Exabyte Informatics is concerned with the challenges and opportunities arising from having unprecedented amounts of data available in computer-readable form. The aim of the Exabyte Informatics research theme is to advance computing as the language of 21st-century science.
The size of these huge data repositories, such as the internet, is measured in exabytes; 1018 bytes is equivalent to around 50,000 years of DVD-quality video, for example.
The Exabyte Informatics theme is inherently interdisciplinary, based around a core hub of research activities in the Department of Computer Science. It draws on the state-of-the-art high-performance computing (HPC) infrastructure at the University, as well as a petascale storage facility currently being commissioned.
Fundamental to the exabyte approach is the idea that data is engaged in a continuous cycle of computational operations that enhance the data. For instance, terabytes of video footage of penguin colonies can be used to train penguin recognition models, which can then be used to enhance the data such that individual penguins can be tracked and their behaviour analysed. The key computational methods used are known as annotation, integration and mining.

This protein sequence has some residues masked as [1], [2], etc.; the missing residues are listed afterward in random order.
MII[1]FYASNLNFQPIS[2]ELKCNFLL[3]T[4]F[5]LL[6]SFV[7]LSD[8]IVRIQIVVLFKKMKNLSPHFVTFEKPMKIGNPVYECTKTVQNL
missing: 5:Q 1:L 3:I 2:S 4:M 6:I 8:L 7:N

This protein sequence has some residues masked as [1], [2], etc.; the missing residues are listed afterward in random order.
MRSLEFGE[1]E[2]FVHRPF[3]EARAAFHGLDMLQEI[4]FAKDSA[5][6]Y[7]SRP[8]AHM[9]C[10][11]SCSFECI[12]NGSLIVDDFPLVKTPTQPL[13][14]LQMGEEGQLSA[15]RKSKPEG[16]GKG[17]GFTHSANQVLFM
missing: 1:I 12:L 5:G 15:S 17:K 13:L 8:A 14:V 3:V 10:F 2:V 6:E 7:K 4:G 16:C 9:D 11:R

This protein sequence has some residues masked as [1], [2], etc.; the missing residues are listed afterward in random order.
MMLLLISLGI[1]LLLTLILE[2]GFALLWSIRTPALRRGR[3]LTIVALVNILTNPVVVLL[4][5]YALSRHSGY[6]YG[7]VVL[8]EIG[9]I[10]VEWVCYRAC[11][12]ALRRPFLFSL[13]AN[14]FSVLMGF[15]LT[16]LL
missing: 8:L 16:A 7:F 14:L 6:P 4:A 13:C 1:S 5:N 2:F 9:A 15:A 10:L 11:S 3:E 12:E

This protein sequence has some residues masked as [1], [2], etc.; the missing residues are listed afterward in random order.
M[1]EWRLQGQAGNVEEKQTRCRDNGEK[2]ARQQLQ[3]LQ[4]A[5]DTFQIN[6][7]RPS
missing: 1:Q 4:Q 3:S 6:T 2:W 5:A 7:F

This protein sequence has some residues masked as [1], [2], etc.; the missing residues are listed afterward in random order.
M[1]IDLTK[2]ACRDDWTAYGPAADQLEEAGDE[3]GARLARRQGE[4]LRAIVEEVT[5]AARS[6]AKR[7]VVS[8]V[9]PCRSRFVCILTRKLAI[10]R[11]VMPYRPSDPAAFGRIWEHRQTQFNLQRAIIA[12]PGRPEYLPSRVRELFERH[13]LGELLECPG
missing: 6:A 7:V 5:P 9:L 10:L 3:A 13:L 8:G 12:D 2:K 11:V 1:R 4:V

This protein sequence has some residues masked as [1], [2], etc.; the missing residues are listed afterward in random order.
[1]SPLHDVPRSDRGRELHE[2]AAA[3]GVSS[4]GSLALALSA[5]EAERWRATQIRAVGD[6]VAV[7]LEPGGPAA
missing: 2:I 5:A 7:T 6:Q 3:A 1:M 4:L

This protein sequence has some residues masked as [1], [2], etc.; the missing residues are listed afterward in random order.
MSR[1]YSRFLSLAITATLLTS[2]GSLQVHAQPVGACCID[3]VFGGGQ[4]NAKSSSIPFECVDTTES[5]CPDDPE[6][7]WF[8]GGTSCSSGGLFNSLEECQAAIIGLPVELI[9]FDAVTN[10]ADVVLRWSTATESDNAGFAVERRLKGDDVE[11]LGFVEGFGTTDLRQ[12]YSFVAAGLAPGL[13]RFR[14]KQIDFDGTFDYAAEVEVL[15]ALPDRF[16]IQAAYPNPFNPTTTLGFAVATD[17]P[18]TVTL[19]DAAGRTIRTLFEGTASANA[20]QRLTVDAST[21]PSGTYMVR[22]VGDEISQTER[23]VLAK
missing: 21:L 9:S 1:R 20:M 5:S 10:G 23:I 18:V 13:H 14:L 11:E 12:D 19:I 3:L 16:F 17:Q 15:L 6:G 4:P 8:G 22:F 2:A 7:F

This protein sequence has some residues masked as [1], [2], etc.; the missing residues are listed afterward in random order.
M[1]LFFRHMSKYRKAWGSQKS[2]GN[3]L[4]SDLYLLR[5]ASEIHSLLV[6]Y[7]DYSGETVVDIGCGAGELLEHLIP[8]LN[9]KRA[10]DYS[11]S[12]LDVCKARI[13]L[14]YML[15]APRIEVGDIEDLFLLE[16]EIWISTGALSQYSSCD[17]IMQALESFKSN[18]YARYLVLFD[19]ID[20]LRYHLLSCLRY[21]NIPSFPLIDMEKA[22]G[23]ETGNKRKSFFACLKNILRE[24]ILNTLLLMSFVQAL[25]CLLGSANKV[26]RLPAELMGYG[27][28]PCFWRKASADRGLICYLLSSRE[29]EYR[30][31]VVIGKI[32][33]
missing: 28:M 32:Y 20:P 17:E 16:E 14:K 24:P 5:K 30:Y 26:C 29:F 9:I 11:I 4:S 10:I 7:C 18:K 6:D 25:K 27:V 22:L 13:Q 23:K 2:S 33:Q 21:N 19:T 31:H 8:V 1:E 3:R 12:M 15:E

The Exabyte Informatics theme is inherently interdisciplinary, drawing on the state-of-the-art high-performance computing infrastructure at the University, as well as a petascale storage facility.
By supporting these computational methods, exabyte informatics offers the opportunity to exploit the synergies arising from similar types of data occurring in very different disciplines. For instance, image data plays a major role in areas such as astronomy, theatre studies, neuroscience and medieval studies, among others. Interaction networks form another type of data occurring in a wide range of domains.
Recent, ongoing and planned research projects include:
- biometric penguin recognition and tracking system
- capture and computer-generated synthesis of insect motion
- scientific discovery of metabolic networks
- computational analysis of bibliographic and social networks
- structural analysis of high-resolution scans of medieval documents
- automated discovery of social insect behavioural and decision-making models